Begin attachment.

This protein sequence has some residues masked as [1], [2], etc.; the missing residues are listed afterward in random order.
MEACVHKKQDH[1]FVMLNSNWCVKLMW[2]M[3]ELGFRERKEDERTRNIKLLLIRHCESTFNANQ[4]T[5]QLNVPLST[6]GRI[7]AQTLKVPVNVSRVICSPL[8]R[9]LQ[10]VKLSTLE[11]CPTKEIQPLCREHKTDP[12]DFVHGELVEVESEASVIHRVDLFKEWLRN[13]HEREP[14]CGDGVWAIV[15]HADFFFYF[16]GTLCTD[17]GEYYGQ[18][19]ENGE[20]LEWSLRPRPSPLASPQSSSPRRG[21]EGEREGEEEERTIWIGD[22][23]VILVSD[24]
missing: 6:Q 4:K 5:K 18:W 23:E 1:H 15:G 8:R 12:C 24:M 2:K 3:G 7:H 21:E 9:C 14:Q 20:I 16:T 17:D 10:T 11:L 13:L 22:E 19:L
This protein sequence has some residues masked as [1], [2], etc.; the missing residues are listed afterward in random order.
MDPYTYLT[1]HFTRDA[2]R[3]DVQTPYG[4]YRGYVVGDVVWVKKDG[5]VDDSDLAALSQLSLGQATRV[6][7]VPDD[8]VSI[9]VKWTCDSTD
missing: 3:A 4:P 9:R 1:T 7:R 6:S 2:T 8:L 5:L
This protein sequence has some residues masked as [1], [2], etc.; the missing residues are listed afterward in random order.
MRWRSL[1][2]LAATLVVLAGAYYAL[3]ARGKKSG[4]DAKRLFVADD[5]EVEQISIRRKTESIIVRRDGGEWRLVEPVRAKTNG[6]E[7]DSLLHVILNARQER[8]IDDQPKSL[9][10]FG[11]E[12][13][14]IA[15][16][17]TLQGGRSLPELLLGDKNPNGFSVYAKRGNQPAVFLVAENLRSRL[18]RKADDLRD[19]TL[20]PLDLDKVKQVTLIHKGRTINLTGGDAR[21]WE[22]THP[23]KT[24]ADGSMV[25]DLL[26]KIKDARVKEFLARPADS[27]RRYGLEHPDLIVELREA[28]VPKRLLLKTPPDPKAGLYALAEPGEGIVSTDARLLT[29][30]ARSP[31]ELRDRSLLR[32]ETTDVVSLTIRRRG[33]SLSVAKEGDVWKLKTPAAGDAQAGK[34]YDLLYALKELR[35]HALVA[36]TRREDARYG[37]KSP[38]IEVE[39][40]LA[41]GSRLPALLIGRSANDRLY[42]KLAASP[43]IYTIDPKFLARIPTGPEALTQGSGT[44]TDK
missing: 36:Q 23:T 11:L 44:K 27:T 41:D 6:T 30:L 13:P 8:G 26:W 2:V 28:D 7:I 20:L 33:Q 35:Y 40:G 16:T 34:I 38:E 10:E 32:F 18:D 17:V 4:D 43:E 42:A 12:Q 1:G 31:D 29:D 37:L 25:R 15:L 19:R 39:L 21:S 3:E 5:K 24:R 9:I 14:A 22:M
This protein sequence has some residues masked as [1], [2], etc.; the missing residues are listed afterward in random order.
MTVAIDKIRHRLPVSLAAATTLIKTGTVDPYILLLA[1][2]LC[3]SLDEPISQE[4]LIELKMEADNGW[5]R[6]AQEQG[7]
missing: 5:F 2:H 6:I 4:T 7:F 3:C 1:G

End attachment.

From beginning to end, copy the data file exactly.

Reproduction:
This protein sequence has some residues masked as [1], [2], etc.; the missing residues are listed afterward in random order.
MEACVHKKQDH[1]FVMLNSNWCVKLMW[2]M[3]ELGFRERKEDERTRNIKLLLIRHCESTFNANQ[4]T[5]QLNVPLST[6]GRI[7]AQTLKVPVNVSRVICSPL[8]R[9]LQ[10]VKLSTLE[11]CPTKEIQPLCREHKTDP[12]DFVHGELVEVESEASVIHRVDLFKEWLRN[13]HEREP[14]CGDGVWAIV[15]HADFFFYF[16]GTLCTD[17]GEYYGQ[18][19]ENGE[20]LEWSLRPRPSPLASPQSSSPRRG[21]EGEREGEEEERTIWIGD[22][23]VILVSD[24]
missing: 6:Q 4:K 5:K 18:W 23:E 1:H 15:G 8:R 12:C 24:M 2:K 3:G 7:H 21:E 9:C 14:Q 20:I 16:T 17:D 10:T 11:L 13:L 22:E 19:L
This protein sequence has some residues masked as [1], [2], etc.; the missing residues are listed afterward in random order.
MDPYTYLT[1]HFTRDA[2]R[3]DVQTPYG[4]YRGYVVGDVVWVKKDG[5]VDDSDLAALSQLSLGQATRV[6][7]VPDD[8]VSI[9]VKWTCDSTD
missing: 3:A 4:P 9:R 1:T 7:R 6:S 2:T 8:L 5:L
This protein sequence has some residues masked as [1], [2], etc.; the missing residues are listed afterward in random order.
MRWRSL[1][2]LAATLVVLAGAYYAL[3]ARGKKSG[4]DAKRLFVADD[5]EVEQISIRRKTESIIVRRDGGEWRLVEPVRAKTNG[6]E[7]DSLLHVILNARQER[8]IDDQPKSL[9][10]FG[11]E[12][13][14]IA[15][16][17]TLQGGRSLPELLLGDKNPNGFSVYAKRGNQPAVFLVAENLRSRL[18]RKADDLRD[19]TL[20]PLDLDKVKQVTLIHKGRTINLTGGDAR[21]WE[22]THP[23]KT[24]ADGSMV[25]DLL[26]KIKDARVKEFLARPADS[27]RRYGLEHPDLIVELREA[28]VPKRLLLKTPPDPKAGLYALAEPGEGIVSTDARLLT[29][30]ARSP[31]ELRDRSLLR[32]ETTDVVSLTIRRRG[33]SLSVAKEGDVWKLKTPAAGDAQAGK[34]YDLLYALKELR[35]HALVA[36]TRREDARYG[37]KSP[38]IEVE[39][40]LA[41]GSRLPALLIGRSANDRLY[42]KLAASP[43]IYTIDPKFLARIPTGPEALTQGSGT[44]TDK
missing: 36:Q 23:T 11:L 44:K 27:T 41:D 6:T 30:L 13:P 8:G 26:W 2:V 28:D 7:I 20:L 33:Q 35:Y 40:G 16:T 34:I 38:E 10:E 32:F 18:D 17:V 4:D 43:E 42:A 12:Q 1:G 31:D 29:D 37:L 25:R 15:L 19:R 39:L 21:S 3:E 5:K 24:R 9:I 14:A 22:M
This protein sequence has some residues masked as [1], [2], etc.; the missing residues are listed afterward in random order.
MTVAIDKIRHRLPVSLAAATTLIKTGTVDPYILLLA[1][2]LC[3]SLDEPISQE[4]LIELKMEADNGW[5]R[6]AQEQG[7]
missing: 5:F 2:H 6:I 4:T 7:F 3:C 1:G